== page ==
All Fascism is Local
Written by Dylan Brody
The Reagan era produced a cultural belief that government is inherently bad and that big government is inherently worse than small government. This sounded like it made sense when it came out in warm, condescending grandfatherly tones from an apple-cheeked old actor-cum-politician but ultimately the fallacy becomes apparent.
The truth is, the whole point of creating a United States rather than a Loose Affiliation of Sovereign States was that there are things a centralized government can accomplish that several competing and feuding governments cannot. At the start, of course, it was about throwing off British rule and the life of colonial fealty to a distant monarch. Over time, our nation found other benefits to being a single country under a centralized government. We were able to build commercial and economic resources in ways that made us a world power. As a country we have been able to exploit innovation as it has occurred from the cotton gin to the steam engine to the electrical distribution system and space exploration. We have grown more inclusive in terms of our own governance and economic participation, abolishing slavery, accepting women as full citizens and disallowing discrimination based on race or religion. The seven day work week, Social Security, Medicare, Medicaid, a public education system, child labor laws, great, hard-won accomplishments, all of which came to be under the single banner that flies above all the state flags in our Union.
Our very mythology, reaching back into pre-American feudal society, revolves around the value of big, centralized government. When King Arthur came into power, according to the legend, England was a divided land, a place of tribal rivalries and small kingdoms vying for power and warring for land. Then, under Pendragon’s banner, all pledged fealty to the single king allowing Arthur to bring peace to the land. Granted, this was still a feudal vision of governance, but it was a start toward movement away from segmented government.
Later, when the tales of Robin Hood emerged, our hero was an outlaw. King Richard, under whom England had been a peaceful and unified place, had gone off to fight a war in the Middle East. He left his brother, Prince John to see over the country, but John allowed things to slide into division and chaos. Thus a mere Sheriff took control of Nottingham, overtaxed the locals for his own benefit and terrorized the local peasantry. It was this injustice that Robin found on returning from war. It was this injustice that Robin fought by stealing from the rich oppressors and giving to the poor whose livelihoods had been lost in the careless and expensive rush to war.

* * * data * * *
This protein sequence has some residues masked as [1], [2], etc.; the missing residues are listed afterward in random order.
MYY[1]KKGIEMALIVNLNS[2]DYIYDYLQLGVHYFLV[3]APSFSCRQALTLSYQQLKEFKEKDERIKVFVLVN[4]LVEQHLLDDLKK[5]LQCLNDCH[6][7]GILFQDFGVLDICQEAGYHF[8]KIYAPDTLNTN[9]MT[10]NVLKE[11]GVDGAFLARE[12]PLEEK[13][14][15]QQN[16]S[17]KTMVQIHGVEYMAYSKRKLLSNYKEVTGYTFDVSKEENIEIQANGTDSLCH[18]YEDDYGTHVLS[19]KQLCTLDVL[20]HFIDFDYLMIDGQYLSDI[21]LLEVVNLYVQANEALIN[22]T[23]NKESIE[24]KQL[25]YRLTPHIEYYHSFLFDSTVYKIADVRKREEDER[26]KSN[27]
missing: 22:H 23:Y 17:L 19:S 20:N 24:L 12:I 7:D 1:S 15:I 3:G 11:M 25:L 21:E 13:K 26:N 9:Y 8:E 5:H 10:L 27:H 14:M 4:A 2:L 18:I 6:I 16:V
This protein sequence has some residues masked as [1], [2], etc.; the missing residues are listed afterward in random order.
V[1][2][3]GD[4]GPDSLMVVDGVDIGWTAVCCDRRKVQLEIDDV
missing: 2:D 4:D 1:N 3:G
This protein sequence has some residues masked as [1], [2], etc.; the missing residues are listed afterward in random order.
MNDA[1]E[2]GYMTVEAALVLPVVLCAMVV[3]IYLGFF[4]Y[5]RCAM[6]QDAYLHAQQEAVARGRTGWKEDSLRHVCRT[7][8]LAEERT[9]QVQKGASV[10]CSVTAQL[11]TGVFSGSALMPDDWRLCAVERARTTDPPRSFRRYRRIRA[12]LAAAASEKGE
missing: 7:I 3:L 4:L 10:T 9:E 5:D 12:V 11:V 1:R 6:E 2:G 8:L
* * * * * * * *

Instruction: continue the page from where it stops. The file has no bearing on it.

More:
It is not by accident that when Newt Gingrich wanted to discredit President Obama in the eyes of Republican voters he referred to him as “a Robin Hood socialist.” Newt and the modern Republican party have wandered so far off the path of basic human progress that they can look at the Robin Hood legend and comfortably identify with the Sheriff. Robin was doing all he could to help those in need in the absence of King Richard – the much-needed hand of big government personified.
Capitalism, our economic structure and representative Democracy, our structure of governance both evolved from Feudalism. As they evolve further, Capitalism looks more like Socialism as the government strives to protect those most in need of protection and representative Democracy comes to look more like true Democracy as more people find themselves empowered to have voice in the process. This is not a bad evolutionary path, unless of course, you happen to think feudalism would have worked better were it not for all that annoying noblesse oblige. Then it becomes necessary to vilify the very ideals that brought us this far.
So, in the minds of the post-Reagan Republican Party, Robin Hood is the bad guy. Big government is evil. States should be independent sovereign entities. Efforts to help the poor, the disabled, and the disenfranchised must be disavowed as Socialist with no consideration given to the actual meaning of the word, only the implication that it is somehow connected to Communism, Totalitarianism and Fascism. Thus human decency itself is cast as a weakness, an evil eating away at the soul of the rugged American individual.
Texas blusters about wanting to secede from the Union because it does not like the President the nation elected as Federal funds flow into the storm-ravaged east coast. The Federal Government seeks to make healthcare available to every American citizen as Sheriff Arpaio runs his little prison camp with an iron fist.
It is time to let go of this idea that without centralized government, every community would run itself peacefully. The fact is, we are all a half-inch away from devolving into fractious, regional mobs. We need centralized government. We need a government big enough to oversee a huge, powerful, diverse country. We need to learn the darkest, saddest, most important lesson history has to offer: All fascism is local.
About the Author
Dylan Brody writes and performs humorous short stories and whimsical essays in venues around L.A. and across the country. A thrice-published author and award-winning playwright, he has performed stand-up comedy on A & E’s Comedy On the Road and Fox TV’s Comedy Express and recently was honored to present a story at the New York Public Library’s Tribute to George Carlin, hosted by Whoopi Goldberg. Mr Brody’s CDs Brevity and True Enough are available through Amazon.com and iTunes. He lives in Sylmar, CA, a location he describes as “crap neighborhood adjacent.”